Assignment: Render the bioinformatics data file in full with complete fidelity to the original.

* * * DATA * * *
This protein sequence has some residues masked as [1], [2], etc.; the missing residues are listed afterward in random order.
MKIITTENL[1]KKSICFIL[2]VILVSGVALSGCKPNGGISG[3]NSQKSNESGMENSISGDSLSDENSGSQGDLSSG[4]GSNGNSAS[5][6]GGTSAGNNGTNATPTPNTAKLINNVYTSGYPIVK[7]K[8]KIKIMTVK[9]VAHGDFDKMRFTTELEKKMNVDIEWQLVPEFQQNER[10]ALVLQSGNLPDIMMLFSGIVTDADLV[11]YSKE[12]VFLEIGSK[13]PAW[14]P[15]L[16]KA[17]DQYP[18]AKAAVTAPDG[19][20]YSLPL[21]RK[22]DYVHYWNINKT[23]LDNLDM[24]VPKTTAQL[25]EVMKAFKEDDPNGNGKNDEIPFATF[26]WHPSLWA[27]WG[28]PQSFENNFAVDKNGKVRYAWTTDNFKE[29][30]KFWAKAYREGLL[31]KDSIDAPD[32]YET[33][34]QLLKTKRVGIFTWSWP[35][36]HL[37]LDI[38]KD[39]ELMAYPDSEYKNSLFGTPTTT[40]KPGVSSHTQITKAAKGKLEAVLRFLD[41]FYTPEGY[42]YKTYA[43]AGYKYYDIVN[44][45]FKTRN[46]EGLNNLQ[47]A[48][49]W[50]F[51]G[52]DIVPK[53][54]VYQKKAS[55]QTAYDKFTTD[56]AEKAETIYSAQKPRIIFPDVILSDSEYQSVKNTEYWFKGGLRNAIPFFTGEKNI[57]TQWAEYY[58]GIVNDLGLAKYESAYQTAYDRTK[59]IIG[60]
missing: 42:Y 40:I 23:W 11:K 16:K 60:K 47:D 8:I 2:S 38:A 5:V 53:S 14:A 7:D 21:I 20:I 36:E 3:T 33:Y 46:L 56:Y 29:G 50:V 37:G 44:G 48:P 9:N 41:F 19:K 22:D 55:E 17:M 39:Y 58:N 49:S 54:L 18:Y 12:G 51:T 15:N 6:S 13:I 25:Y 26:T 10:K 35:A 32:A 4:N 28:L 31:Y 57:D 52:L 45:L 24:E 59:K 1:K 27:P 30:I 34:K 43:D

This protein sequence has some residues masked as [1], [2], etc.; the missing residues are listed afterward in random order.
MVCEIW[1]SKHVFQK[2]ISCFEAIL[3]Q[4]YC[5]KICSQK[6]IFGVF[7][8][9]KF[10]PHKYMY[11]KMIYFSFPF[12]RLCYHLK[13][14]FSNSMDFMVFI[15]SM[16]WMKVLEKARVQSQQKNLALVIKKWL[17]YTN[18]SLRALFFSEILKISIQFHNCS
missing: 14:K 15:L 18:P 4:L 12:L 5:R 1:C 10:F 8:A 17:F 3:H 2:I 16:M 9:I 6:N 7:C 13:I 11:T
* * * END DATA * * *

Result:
This protein sequence has some residues masked as [1], [2], etc.; the missing residues are listed afterward in random order.
MKIITTENL[1]KKSICFIL[2]VILVSGVALSGCKPNGGISG[3]NSQKSNESGMENSISGDSLSDENSGSQGDLSSG[4]GSNGNSAS[5][6]GGTSAGNNGTNATPTPNTAKLINNVYTSGYPIVK[7]K[8]KIKIMTVK[9]VAHGDFDKMRFTTELEKKMNVDIEWQLVPEFQQNER[10]ALVLQSGNLPDIMMLFSGIVTDADLV[11]YSKE[12]VFLEIGSK[13]PAW[14]P[15]L[16]KA[17]DQYP[18]AKAAVTAPDG[19][20]YSLPL[21]RK[22]DYVHYWNINKT[23]LDNLDM[24]VPKTTAQL[25]EVMKAFKEDDPNGNGKNDEIPFATF[26]WHPSLWA[27]WG[28]PQSFENNFAVDKNGKVRYAWTTDNFKE[29][30]KFWAKAYREGLL[31]KDSIDAPD[32]YET[33][34]QLLKTKRVGIFTWSWP[35][36]HL[37]LDI[38]KD[39]ELMAYPDSEYKNSLFGTPTTT[40]KPGVSSHTQITKAAKGKLEAVLRFLD[41]FYTPEGY[42]YKTYA[43]AGYKYYDIVN[44][45]FKTRN[46]EGLNNLQ[47]A[48][49]W[50]F[51]G[52]DIVPK[53][54]VYQKKAS[55]QTAYDKFTTD[56]AEKAETIYSAQKPRIIFPDVILSDSEYQSVKNTEYWFKGGLRNAIPFFTGEKNI[57]TQWAEYY[58]GIVNDLGLAKYESAYQTAYDRTK[59]IIG[60]
missing: 42:Y 40:I 23:W 11:K 16:K 60:K 47:D 8:I 2:S 38:A 5:V 53:S 14:A 7:D 21:I 20:I 36:E 3:T 33:Y 46:L 56:Y 29:G 50:V 37:G 44:G 48:P 9:N 41:F 19:K 22:D 55:E 17:M 39:Y 58:N 49:S 54:L 18:Y 12:G 51:T 15:N 6:S 13:I 25:Y 26:T 10:K 35:A 32:A 4:N 28:L 31:Y 57:D 52:L 45:L 24:E 59:K 1:K 27:P 30:I 34:K 43:D

This protein sequence has some residues masked as [1], [2], etc.; the missing residues are listed afterward in random order.
MVCEIW[1]SKHVFQK[2]ISCFEAIL[3]Q[4]YC[5]KICSQK[6]IFGVF[7][8][9]KF[10]PHKYMY[11]KMIYFSFPF[12]RLCYHLK[13][14]FSNSMDFMVFI[15]SM[16]WMKVLEKARVQSQQKNLALVIKKWL[17]YTN[18]SLRALFFSEILKISIQFHNCS
missing: 14:K 15:L 18:P 4:L 12:L 5:R 1:C 10:F 8:A 17:F 3:H 2:I 16:M 9:I 6:N 7:C 13:I 11:T